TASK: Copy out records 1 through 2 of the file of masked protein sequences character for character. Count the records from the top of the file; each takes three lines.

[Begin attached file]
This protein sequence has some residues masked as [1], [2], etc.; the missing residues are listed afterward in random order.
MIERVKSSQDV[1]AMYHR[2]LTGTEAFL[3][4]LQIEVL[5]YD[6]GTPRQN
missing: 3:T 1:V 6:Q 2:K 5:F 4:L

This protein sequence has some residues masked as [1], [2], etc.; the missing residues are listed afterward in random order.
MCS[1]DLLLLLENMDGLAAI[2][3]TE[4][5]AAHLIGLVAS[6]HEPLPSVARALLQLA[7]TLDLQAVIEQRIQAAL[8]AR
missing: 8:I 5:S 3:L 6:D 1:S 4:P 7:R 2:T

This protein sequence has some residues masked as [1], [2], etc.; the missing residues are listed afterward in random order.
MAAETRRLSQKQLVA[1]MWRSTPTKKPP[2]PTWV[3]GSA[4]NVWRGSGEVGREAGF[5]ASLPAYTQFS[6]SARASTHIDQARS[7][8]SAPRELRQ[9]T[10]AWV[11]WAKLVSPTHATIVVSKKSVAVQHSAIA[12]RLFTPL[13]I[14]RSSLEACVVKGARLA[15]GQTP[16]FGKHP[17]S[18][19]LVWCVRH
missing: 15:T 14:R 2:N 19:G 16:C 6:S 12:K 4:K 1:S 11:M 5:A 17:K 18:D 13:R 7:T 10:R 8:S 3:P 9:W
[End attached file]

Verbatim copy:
This protein sequence has some residues masked as [1], [2], etc.; the missing residues are listed afterward in random order.
MIERVKSSQDV[1]AMYHR[2]LTGTEAFL[3][4]LQIEVL[5]YD[6]GTPRQN
missing: 3:T 1:V 6:Q 2:K 5:F 4:L

This protein sequence has some residues masked as [1], [2], etc.; the missing residues are listed afterward in random order.
MCS[1]DLLLLLENMDGLAAI[2][3]TE[4][5]AAHLIGLVAS[6]HEPLPSVARALLQLA[7]TLDLQAVIEQRIQAAL[8]AR
missing: 8:I 5:S 3:L 6:D 1:S 4:P 7:R 2:T